Chelsea finally conceded defeat in their oft-repeated ambition to break even by 2010, announcing a £71m loss for the year even as owner Roman Abramovich authorised a £50m deal to prize Fernando Torres from Anfield.
The losses mark a £27m increase on the 2008-09 season when player sales reduced the figure to £44m, the lowest loss recorded by the club in the seven full years since Abramovich took control.
The club has been engaged in cost-cutting for more than two years in an attempt to meet former chief executive Peter Kenyon’s promise that it would be free of its reliance on Abramovich by 2010.
Yesterday’s figures underline the continued reliance on the Russian’s largesse however, taking the total losses under his ownership to more than £550m.
A club source said that while the intention was still to reduce the burden on the owner and the would seek to develop their own talent, the Torres deal demonstrated Abramovich was still willing to invest to improve the team.
The figures will also raise questions as to whether it will be able to comply with the financial fair play rules being introduced by Uefa.
The club published only brief selected details from its results for the year ended June 2010 and chose to highlight the fact that for the first time it had a positive cash inflow of £3.8m for the year, the first time that has occurred under Abramovich.
It was achieved in part thanks to the sale of Steve Sidwell, Tal Ben Haim and Wayne Bridge, but was offset by the ongoing cost of existing player contracts and transfer fees to the bottom line. The Torres deal, worth roughly £100m over five years in transfer fees and wages, will add another £10m to the losses for this season, and £20m for the following four.
The full accounts are not yet available via the club or Companies House, so it is not possible to carry out a detailed analysis, but the numbers released by Chelsea showed revenue was flat – up just £2.5m to £205.8m. Despite this Kenyon’s successor Ron Gourlay insisted they were “moving in the right direction”.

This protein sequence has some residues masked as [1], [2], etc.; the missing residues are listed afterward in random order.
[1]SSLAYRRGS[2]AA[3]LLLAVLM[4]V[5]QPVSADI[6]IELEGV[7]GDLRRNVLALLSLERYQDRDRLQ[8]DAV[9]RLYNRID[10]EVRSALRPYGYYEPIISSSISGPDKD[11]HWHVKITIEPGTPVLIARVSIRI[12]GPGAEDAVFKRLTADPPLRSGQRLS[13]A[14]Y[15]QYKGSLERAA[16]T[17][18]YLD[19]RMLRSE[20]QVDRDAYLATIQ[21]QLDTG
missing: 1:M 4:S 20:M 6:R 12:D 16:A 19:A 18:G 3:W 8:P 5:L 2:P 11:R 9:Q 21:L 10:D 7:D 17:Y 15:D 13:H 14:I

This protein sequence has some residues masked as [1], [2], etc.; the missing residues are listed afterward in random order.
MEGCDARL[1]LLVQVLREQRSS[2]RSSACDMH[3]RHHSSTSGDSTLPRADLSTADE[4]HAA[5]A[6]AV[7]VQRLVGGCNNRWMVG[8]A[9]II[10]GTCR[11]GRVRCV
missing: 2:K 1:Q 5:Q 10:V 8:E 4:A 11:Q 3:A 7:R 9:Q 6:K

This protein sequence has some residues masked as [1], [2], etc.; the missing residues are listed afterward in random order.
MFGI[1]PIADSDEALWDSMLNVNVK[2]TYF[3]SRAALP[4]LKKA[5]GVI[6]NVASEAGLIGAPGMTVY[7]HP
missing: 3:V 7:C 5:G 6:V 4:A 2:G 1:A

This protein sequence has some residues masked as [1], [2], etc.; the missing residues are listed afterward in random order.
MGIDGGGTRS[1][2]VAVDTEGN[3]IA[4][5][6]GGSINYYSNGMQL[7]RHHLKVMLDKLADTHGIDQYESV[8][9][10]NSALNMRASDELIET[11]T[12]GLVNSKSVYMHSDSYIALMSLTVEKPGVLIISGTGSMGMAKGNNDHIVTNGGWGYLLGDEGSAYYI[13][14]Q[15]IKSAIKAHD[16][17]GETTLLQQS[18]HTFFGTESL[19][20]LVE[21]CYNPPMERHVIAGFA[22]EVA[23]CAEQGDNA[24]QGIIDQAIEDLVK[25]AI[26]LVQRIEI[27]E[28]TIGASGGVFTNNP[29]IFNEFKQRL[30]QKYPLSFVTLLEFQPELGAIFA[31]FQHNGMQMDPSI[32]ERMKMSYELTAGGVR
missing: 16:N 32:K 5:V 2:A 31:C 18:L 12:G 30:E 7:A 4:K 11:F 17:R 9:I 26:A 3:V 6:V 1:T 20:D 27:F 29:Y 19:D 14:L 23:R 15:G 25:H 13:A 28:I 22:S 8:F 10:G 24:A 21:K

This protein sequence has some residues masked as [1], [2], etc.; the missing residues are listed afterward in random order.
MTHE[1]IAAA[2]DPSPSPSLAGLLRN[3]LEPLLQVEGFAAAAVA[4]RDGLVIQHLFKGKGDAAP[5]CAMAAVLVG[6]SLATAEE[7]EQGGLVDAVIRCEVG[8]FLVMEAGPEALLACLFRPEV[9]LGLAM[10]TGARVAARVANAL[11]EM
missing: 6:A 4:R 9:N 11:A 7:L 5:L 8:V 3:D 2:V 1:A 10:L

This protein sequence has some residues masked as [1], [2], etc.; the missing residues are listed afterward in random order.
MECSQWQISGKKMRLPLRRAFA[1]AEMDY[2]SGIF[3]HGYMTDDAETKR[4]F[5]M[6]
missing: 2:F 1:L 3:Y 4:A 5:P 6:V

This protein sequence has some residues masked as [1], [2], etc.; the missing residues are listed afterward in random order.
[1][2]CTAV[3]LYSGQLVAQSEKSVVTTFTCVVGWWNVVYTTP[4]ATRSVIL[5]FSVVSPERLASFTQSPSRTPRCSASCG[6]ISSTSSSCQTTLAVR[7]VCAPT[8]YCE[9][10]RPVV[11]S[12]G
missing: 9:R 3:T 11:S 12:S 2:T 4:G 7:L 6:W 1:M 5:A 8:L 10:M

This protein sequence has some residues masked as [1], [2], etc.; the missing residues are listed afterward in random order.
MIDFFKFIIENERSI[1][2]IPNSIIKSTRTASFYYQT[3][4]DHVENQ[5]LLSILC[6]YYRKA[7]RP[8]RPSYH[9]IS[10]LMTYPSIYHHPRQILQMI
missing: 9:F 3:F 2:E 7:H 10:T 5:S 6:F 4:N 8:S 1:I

“The club is in a strong position to meet the challenges of UEFA 'financial fair play' initiatives which will be relevant to the financial statements to be released in early 2013,” he said.
Gourlay’s confidence stems partly from the time horizon. He has three years to reduce the losses to within the 45m euros allowed by Uefa’s rules.
There is also confidence that the club will boost its revenues this season despite being limited by the capacity at Stamford Bridge. It is hoped the new kit deal with Adidas could be worth £25m, and naming rights for Stamford Bridge could add a further £10m a season. Ticket prices have risen for the first time in five years and player bonuses have been reduced. Perhaps most significantly the number for this year will also benefit from big earners Joe Cole, Michael Ballack, Deco and Ricardo Carvalho. The club also argued yesterday that the 2008-09 loss of just £44.9m was artificially low because of player sales.
The timing of the announcement prompted speculation that the club was seeking to bury bad financial news under the weight of transfer deadline-day business.